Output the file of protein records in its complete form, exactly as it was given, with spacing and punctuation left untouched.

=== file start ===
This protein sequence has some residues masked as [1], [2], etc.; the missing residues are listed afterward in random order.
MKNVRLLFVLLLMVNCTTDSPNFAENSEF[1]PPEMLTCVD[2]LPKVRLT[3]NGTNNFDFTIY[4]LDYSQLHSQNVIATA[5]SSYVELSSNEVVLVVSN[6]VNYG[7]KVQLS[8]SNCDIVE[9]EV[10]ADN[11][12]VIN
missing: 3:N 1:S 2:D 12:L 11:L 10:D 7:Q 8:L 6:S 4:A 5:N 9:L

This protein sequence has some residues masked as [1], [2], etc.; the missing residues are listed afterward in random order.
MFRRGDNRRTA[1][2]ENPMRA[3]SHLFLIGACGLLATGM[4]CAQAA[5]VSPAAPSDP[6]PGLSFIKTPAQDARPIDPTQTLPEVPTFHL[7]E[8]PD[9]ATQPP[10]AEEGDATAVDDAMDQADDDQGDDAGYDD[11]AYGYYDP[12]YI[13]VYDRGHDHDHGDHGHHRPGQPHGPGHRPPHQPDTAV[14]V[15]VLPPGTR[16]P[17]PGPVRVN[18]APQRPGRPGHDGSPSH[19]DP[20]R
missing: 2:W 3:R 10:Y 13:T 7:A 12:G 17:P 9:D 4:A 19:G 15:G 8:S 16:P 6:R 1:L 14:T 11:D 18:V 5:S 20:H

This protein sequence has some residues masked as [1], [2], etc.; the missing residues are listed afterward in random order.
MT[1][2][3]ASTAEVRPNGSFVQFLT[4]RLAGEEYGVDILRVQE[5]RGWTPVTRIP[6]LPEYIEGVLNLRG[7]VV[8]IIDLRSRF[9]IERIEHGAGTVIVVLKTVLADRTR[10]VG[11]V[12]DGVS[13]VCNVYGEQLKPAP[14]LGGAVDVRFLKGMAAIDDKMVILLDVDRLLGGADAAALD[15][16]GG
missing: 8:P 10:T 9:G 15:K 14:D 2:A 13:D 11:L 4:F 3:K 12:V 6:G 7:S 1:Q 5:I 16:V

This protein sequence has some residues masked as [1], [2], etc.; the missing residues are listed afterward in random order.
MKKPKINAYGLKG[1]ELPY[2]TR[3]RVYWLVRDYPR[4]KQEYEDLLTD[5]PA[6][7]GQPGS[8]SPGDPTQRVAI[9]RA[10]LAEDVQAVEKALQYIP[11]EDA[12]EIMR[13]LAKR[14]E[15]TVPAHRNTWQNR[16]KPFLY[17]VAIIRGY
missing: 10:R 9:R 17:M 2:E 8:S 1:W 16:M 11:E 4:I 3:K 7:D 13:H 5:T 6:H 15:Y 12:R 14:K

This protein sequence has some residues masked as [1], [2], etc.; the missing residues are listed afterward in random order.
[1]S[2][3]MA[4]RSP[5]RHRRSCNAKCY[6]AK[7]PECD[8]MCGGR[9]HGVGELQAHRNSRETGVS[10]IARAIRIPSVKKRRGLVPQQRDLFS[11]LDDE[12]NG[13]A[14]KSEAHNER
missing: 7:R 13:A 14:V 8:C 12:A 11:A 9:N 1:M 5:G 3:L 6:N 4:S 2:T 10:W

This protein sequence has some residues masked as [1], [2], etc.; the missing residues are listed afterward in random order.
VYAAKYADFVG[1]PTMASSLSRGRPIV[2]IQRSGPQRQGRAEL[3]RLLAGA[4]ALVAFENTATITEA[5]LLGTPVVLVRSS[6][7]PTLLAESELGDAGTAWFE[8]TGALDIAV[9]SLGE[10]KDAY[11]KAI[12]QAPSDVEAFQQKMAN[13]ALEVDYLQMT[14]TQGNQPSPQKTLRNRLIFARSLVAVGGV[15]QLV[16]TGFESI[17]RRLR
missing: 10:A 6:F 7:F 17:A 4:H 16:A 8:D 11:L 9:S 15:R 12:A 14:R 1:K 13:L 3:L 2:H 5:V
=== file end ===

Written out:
This protein sequence has some residues masked as [1], [2], etc.; the missing residues are listed afterward in random order.
MKNVRLLFVLLLMVNCTTDSPNFAENSEF[1]PPEMLTCVD[2]LPKVRLT[3]NGTNNFDFTIY[4]LDYSQLHSQNVIATA[5]SSYVELSSNEVVLVVSN[6]VNYG[7]KVQLS[8]SNCDIVE[9]EV[10]ADN[11][12]VIN
missing: 3:N 1:S 2:D 12:L 11:L 10:D 7:Q 8:L 6:S 4:A 5:N 9:L

This protein sequence has some residues masked as [1], [2], etc.; the missing residues are listed afterward in random order.
MFRRGDNRRTA[1][2]ENPMRA[3]SHLFLIGACGLLATGM[4]CAQAA[5]VSPAAPSDP[6]PGLSFIKTPAQDARPIDPTQTLPEVPTFHL[7]E[8]PD[9]ATQPP[10]AEEGDATAVDDAMDQADDDQGDDAGYDD[11]AYGYYDP[12]YI[13]VYDRGHDHDHGDHGHHRPGQPHGPGHRPPHQPDTAV[14]V[15]VLPPGTR[16]P[17]PGPVRVN[18]APQRPGRPGHDGSPSH[19]DP[20]R
missing: 2:W 3:R 10:Y 13:T 7:A 12:G 17:P 9:D 4:A 19:G 15:G 8:S 16:P 6:R 1:L 14:T 11:D 18:V 5:S 20:H

This protein sequence has some residues masked as [1], [2], etc.; the missing residues are listed afterward in random order.
MT[1][2][3]ASTAEVRPNGSFVQFLT[4]RLAGEEYGVDILRVQE[5]RGWTPVTRIP[6]LPEYIEGVLNLRG[7]VV[8]IIDLRSRF[9]IERIEHGAGTVIVVLKTVLADRTR[10]VG[11]V[12]DGVS[13]VCNVYGEQLKPAP[14]LGGAVDVRFLKGMAAIDDKMVILLDVDRLLGGADAAALD[15][16]GG
missing: 8:P 10:T 9:G 15:K 14:D 2:A 13:D 11:L 4:F 3:K 12:V 6:G 7:S 1:Q 5:I 16:V

This protein sequence has some residues masked as [1], [2], etc.; the missing residues are listed afterward in random order.
MKKPKINAYGLKG[1]ELPY[2]TR[3]RVYWLVRDYPR[4]KQEYEDLLTD[5]PA[6][7]GQPGS[8]SPGDPTQRVAI[9]RA[10]LAEDVQAVEKALQYIP[11]EDA[12]EIMR[13]LAKR[14]E[15]TVPAHRNTWQNR[16]KPFLY[17]VAIIRGY
missing: 10:R 9:R 17:M 2:E 8:S 1:W 16:M 11:E 4:I 3:K 7:D 13:H 5:T 6:H 15:Y 12:R 14:K

This protein sequence has some residues masked as [1], [2], etc.; the missing residues are listed afterward in random order.
[1]S[2][3]MA[4]RSP[5]RHRRSCNAKCY[6]AK[7]PECD[8]MCGGR[9]HGVGELQAHRNSRETGVS[10]IARAIRIPSVKKRRGLVPQQRDLFS[11]LDDE[12]NG[13]A[14]KSEAHNER
missing: 7:R 13:A 14:V 8:C 12:A 11:A 9:N 1:M 5:G 3:L 6:N 4:S 2:T 10:W

This protein sequence has some residues masked as [1], [2], etc.; the missing residues are listed afterward in random order.
VYAAKYADFVG[1]PTMASSLSRGRPIV[2]IQRSGPQRQGRAEL[3]RLLAGA[4]ALVAFENTATITEA[5]LLGTPVVLVRSS[6][7]PTLLAESELGDAGTAWFE[8]TGALDIAV[9]SLGE[10]KDAY[11]KAI[12]QAPSDVEAFQQKMAN[13]ALEVDYLQMT[14]TQGNQPSPQKTLRNRLIFARSLVAVGGV[15]QLV[16]TGFESI[17]RRLR
missing: 10:A 6:F 7:F 17:A 4:H 16:A 8:D 11:L 9:S 15:R 12:A 14:R 1:K 13:L 3:L 2:H 5:V